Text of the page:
As a result of increasing globalization during our own time, we find ourselves at a curious historical moment when China is looking to the West for higher education reform, while colleges and universities across the United States are implementing policies that are standardizing curricula, growing administration and centralization of institutional governance, and enforcing ideological conformity through the scandalous use of contingent faculty to ensure compliance to administrative prerogatives. In other words, our system of higher education delivery is beginning to resemble the one that China is aiming to replace.

According to Leslie Stone, in China’s Higher Education Reform and Internationalization, traditional Chinese higher learning and Western liberal education shared many of the same attributes and goals, including a focus on the humanities. Today, China is attempting to recover that humanistic tradition. Having emphasized science and engineering for generations to provide knowledge workers for its booming economy, Chinese undergraduate education is becoming increasingly student-centered, interdisciplinary, and multidisciplinary, with more humanities content.

Yet, China’s own laudable attempt to reinstitute a lost focus on the arts and humanities is threatened by the same forces of globalization that are propelling it forward. As David Chan points out, Asian nations are transforming their own national higher education institutions into international ones able to compete with other global players. Chen argues that a focus on “marketization and managerialism in higher education” is turning East Asian universities into “business enterprises” that adopt market principles and mechanisms for management (such as strategic planning, auditing mechanisms, and evaluations of teaching performances) “under the competitive tide of globalization.”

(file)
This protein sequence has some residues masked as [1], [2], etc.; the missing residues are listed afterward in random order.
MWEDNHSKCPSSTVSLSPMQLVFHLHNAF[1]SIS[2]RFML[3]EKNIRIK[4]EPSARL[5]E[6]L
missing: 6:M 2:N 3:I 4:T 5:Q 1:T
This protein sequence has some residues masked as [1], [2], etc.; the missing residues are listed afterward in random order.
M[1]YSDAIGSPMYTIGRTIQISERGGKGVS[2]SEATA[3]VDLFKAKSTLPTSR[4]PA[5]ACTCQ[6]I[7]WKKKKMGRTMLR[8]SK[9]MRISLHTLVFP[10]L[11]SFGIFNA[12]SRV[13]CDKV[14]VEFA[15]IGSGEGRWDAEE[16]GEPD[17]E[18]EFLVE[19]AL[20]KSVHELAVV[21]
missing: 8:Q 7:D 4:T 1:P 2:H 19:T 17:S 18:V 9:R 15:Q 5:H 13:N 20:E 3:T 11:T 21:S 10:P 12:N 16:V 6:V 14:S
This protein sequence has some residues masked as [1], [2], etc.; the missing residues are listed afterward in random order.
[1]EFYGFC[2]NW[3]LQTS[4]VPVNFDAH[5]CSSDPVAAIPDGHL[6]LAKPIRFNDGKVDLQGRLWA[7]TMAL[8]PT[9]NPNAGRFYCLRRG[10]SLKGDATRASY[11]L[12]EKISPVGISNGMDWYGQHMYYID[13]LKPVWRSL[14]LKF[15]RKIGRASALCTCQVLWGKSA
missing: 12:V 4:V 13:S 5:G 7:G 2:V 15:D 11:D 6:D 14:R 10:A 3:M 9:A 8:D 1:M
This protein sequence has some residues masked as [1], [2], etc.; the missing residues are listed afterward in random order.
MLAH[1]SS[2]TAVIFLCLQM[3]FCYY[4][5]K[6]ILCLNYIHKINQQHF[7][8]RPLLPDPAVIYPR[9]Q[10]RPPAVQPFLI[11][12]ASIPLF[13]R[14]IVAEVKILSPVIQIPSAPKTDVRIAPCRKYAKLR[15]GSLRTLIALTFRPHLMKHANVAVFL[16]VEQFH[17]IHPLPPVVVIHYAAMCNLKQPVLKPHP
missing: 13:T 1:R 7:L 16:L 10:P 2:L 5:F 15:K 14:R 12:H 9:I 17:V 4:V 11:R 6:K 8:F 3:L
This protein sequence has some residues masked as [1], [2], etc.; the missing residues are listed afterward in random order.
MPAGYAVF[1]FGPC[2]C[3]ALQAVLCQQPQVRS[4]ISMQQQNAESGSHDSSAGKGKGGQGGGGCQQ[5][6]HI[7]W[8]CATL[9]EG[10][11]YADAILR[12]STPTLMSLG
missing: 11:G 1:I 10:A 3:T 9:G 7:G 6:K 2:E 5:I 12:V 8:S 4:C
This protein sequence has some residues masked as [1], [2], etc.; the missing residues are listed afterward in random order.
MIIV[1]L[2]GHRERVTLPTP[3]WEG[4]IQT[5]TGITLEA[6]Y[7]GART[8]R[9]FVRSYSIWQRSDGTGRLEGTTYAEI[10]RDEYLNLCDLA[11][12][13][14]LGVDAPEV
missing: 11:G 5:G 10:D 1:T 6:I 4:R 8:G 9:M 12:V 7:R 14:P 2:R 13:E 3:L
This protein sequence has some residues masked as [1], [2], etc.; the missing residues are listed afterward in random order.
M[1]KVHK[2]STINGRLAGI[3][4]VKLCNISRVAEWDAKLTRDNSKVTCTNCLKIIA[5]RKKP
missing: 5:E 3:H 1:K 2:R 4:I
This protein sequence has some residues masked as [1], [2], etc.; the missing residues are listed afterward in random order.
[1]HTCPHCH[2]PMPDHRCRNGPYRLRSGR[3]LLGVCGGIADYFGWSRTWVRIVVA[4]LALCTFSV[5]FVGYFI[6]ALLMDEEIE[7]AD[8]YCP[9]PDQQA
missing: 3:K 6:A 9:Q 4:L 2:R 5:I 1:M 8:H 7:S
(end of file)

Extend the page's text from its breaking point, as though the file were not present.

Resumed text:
Simultaneously, institutions of higher learning in the United States are abandoning the arts and humanities programs traditionally associated with liberal learning and replacing them with an emphasis on STEM fields and technical training. Moreover, the vogue of employing “best practices” by American administrators has meant increasing standardized testing and transferable curricula, a focus on vocational education and job placement, as well as the use of faux assessment tools as another means of control over the faculty by top-heavy administrations.

In this great convergence, the crucial distinctions between East and West higher education may soon be eroded. Rather than China learning education reform from the United States, as it has for the last thirty years, America may soon need to look eastward to recover its own lost tradition of humanistic learning, and ironically perhaps even the ideal of the university as a decentralized space of innovation, creativity, and pluralism.